My guess is auto-correct murdered your statement lol

  25. By Dr. G. on May 25, 2016 | Reply

    Darren…Got it. Good one… We always had the unabridged 10 pounder on the coffee table… I miss it. This must be a cut & paste effort…later

  26. By clssylssy on May 26, 2016 | Reply

    DrG…at last we agree on something, sort of,I think.
    “The Face of the Franchise” is not something the marketing department dictates really but more a status that evolves through a period of time (more than just a few years) through the association of a great player and a team. If you think about it, there aren’t that many anymore besides Fitz and Brady since few players are with a team long enough to be identified as such.
    And, I have been a Tyrann Mathieu fan since his days at LSU, love his ball hawking skill set but simply was looking at his viability as a long term investment and hope Keim can find a solution for creatively structuring a deal. I want to see the HB in Cardinal Red but feel this organization has contributed to his having a future more than his agent is taking into account.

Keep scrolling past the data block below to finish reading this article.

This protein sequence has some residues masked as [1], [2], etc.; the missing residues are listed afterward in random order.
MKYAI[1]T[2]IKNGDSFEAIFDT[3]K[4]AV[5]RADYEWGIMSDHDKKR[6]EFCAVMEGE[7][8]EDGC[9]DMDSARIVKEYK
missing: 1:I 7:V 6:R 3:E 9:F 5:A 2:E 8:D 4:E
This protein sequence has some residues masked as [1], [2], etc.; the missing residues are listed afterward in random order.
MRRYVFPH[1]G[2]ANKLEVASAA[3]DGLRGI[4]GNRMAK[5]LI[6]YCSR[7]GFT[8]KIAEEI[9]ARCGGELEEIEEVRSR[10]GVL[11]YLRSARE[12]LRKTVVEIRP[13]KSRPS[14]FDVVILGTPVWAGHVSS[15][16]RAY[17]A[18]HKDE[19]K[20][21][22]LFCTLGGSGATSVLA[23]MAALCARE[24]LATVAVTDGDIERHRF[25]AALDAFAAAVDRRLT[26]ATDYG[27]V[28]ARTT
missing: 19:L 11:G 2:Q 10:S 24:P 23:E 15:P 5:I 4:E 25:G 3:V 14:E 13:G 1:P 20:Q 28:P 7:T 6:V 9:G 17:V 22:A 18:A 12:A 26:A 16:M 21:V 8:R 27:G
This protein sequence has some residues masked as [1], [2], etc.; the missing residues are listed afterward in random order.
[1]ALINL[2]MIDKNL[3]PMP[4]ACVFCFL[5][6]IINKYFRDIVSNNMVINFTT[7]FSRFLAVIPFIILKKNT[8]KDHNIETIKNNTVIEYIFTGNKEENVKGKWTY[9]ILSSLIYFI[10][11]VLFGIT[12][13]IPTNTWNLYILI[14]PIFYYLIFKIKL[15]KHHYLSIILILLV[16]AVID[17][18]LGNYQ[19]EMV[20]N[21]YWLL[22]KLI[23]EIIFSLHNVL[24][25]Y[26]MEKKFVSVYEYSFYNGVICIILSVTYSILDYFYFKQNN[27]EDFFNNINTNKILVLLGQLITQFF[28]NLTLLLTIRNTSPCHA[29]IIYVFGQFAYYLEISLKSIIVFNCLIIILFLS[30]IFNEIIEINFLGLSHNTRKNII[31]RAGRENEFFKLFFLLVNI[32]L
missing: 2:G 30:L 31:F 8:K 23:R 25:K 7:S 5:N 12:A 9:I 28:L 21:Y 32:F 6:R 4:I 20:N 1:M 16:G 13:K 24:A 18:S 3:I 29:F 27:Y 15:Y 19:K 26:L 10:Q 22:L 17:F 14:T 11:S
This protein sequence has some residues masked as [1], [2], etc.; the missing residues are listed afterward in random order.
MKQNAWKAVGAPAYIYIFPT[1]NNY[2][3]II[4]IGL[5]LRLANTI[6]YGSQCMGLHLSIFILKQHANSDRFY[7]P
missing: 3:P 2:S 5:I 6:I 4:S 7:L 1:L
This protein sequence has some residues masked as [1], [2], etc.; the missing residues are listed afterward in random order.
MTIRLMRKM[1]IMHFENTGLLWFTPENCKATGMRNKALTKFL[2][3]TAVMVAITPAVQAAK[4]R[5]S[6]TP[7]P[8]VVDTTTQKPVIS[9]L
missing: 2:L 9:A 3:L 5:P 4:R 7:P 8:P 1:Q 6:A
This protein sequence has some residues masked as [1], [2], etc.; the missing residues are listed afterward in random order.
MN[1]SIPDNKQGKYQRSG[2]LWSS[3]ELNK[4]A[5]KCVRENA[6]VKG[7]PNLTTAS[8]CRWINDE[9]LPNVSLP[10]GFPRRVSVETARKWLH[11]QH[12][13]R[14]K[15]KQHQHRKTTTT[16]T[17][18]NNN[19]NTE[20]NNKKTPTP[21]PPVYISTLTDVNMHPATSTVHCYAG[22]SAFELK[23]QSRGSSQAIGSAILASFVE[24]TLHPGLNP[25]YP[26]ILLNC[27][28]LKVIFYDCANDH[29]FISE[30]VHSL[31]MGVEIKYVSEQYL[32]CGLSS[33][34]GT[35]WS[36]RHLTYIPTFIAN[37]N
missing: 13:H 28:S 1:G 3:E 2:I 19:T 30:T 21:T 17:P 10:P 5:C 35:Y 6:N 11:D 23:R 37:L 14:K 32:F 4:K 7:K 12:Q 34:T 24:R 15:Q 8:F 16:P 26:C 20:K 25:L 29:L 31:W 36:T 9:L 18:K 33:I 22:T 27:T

I almost predicted this when the Panthers cut Josh Norman loose and he got a desperation King’s ransom from Washington.

  27. By kevamaral on May 26, 2016 | Reply

    Not at all, Doc. It’s the result of diligent legwork, but thanks for the compliment.

  28. By Walter H Richters on May 31, 2016 | Reply

    I actually prefer for Brady to play us. We will win either way. It would just be so much fun to see Chandler knocking down Tom Brady.

  29. By kevamaral on Jun 1, 2016 | Reply

    Just thought I’d stop by and address Darren’s “TL;DR”…that’s a great way to show your hand as being “I don’t really care about the subject I’m writing about, but hey….I’ve got bills to pay, too.”

  30. By Darren Urban on Jun 2, 2016 | Reply

    Kevamaral —

    RE: Brady

    I care about the subject I am writing about. Why you would pick a comment section on a blog — a Cardinals blog, by the way — to write an opus of the legalese encompassing Brady’s situation is beyond me. There are many outlets that have already addressed such a thing (many of them much more succinctly) and frankly, it’s too much detail. I’ll show you statistics about how posts the length of your writing are usually not read.

  31. By Walter H Richters on Jun 6, 2016 | Reply

    PLEASE LET BRADY PLAY AGAINST US!! We will help him eat a little humble pie. Now that it is such an issue, I don’t want them to have any excuse when we beat them. JMHO